Among the first concepts students of chemistry learn about are elements. Elements are the pure, base materials of which everything is composed. Their properties are the result of the number of protons and electrons that constitute their individual atoms. Hydrogen and oxygen are both elements with bonding properties important to life on earth.
Hydrogen is the first element on the periodic table, consisting of one proton and one electron. This makes it the lightest element by atomic weight (all other elements have more than one proton) and is estimated to be the most abundant element in the universe and on Earth. Because the element itself is lighter than air, it was initially used in gaseous form to float lighter-than-air craft such as dirigibles. However, its other property, being highly volatile and flammable, cut this practice short after the passenger dirigibles "Hindenburg" caught fire and killed many on board in 1937. On the periodic table, it is in the first group, and in the s-block of elements. It has a natural state of being a gas at 298 degrees Kelvin (K), or 76 degrees F. The element must be manipulated in a laboratory to induce a liquid or solid state. To achieve a solid state, it must be cooled below 14 degrees K (-434 F). To achieve a liquid state, it must be pressurized at a temperature below 33 degrees K (-400 F).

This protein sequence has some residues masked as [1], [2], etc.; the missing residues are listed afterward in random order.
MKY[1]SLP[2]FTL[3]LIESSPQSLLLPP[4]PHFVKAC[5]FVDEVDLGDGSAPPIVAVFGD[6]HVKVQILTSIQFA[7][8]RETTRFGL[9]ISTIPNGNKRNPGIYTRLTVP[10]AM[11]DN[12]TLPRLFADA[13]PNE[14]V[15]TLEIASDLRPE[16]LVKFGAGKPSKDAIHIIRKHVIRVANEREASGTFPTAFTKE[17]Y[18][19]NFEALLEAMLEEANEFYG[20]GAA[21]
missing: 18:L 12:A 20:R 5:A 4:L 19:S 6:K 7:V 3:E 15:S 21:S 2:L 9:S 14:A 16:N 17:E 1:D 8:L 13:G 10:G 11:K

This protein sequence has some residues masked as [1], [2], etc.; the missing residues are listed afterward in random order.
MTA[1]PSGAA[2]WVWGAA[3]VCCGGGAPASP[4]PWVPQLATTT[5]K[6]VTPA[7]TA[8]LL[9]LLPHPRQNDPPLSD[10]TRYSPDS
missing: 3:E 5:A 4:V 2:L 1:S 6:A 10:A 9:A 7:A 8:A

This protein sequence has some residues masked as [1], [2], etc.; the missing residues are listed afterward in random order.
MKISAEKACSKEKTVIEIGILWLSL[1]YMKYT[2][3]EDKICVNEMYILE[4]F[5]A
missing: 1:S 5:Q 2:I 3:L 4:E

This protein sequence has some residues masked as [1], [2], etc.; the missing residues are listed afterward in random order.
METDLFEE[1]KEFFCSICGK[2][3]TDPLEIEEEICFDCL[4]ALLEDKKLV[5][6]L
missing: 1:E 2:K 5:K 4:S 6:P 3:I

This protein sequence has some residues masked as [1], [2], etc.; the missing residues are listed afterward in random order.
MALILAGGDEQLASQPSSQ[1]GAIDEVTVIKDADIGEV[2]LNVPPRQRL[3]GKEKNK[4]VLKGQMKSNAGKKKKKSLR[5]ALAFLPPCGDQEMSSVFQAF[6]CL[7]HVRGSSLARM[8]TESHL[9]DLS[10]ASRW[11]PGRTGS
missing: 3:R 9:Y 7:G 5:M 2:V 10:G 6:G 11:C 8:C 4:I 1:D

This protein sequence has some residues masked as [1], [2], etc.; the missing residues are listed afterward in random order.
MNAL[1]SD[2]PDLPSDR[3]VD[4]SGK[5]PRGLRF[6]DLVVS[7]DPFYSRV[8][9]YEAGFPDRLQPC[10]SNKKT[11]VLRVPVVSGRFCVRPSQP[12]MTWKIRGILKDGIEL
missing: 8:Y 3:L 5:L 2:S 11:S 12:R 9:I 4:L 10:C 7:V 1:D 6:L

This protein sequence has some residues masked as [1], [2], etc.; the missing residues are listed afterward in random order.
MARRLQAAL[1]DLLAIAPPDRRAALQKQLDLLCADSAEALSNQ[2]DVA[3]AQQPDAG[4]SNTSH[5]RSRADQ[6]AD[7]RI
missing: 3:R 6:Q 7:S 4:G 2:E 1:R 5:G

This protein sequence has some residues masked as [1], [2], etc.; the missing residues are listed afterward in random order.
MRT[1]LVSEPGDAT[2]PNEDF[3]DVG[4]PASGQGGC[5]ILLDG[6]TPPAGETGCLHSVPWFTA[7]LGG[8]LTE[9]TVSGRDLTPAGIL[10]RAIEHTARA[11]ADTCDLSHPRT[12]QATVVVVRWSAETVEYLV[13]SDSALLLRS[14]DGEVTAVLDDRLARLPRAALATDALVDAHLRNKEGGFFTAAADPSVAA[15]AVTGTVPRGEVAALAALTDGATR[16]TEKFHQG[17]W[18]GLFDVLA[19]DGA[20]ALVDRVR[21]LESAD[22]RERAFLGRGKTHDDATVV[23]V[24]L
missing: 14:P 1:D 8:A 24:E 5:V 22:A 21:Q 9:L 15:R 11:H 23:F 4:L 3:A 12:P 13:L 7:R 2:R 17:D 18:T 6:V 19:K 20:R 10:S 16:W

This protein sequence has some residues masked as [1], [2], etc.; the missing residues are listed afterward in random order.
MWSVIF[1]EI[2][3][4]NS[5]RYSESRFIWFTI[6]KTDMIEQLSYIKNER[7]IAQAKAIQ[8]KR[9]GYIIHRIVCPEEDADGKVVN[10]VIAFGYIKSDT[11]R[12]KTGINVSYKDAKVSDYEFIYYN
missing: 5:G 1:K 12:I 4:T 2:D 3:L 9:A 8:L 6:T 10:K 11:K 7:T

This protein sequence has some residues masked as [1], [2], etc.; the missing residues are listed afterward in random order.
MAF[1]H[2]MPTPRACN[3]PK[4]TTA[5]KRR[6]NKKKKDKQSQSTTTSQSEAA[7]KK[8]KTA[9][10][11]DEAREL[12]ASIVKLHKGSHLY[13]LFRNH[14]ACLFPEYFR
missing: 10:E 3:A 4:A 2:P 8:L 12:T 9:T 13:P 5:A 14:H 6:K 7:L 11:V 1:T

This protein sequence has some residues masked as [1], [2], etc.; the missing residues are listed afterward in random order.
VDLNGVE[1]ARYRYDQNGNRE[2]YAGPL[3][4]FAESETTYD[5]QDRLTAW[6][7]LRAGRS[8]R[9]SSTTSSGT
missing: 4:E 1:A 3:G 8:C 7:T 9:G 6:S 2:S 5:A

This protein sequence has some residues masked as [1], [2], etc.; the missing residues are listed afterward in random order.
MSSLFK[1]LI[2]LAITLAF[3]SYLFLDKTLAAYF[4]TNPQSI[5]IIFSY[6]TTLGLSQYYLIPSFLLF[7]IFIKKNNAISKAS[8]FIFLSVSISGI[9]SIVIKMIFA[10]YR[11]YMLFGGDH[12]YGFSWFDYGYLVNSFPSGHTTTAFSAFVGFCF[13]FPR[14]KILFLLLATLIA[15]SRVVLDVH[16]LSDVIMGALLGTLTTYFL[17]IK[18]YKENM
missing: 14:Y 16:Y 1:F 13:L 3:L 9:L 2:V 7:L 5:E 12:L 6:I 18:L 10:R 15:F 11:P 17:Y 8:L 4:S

Oxygen is the eighth element in the periodic table, having a eight protons and eight electrons. It is in the 16th block of the periodic table and in the p-group of elements. It has a standard state of being a gas at 298 degrees Kelvin (K), or 76 degrees F. To achieve a liquid state it must be brought below 90.2 degrees K (-218 F), and to achieve a solid state it must be brought below 54.8 K (-218 F). Oxygen is a very reactive element, and combines with most elements known to form oxides. It plays an essential role in respiration in both plants and animals. Oxygen makes up about 21 percent of earth's atmosphere and about 50 percent of the Earth's crust.
Oxygen and hydrogen bond to form compounds, the most prevalent one on Earth consisting of two atoms of hydrogen and one atom of oxygen (H2O). This compound is more commonly known as water. It is the dominant substance in all forms of life on Earth, and covers the majority of planet Earth. The compound has many useful properties, including a high specific heat. A material's specific heat is a number representing how much energy must be absorbed by that material for its temperature to rise. Consequently, water plays an important role in regulating the temperature of the planet by being able to absorb large amounts of energy from the sun every day.
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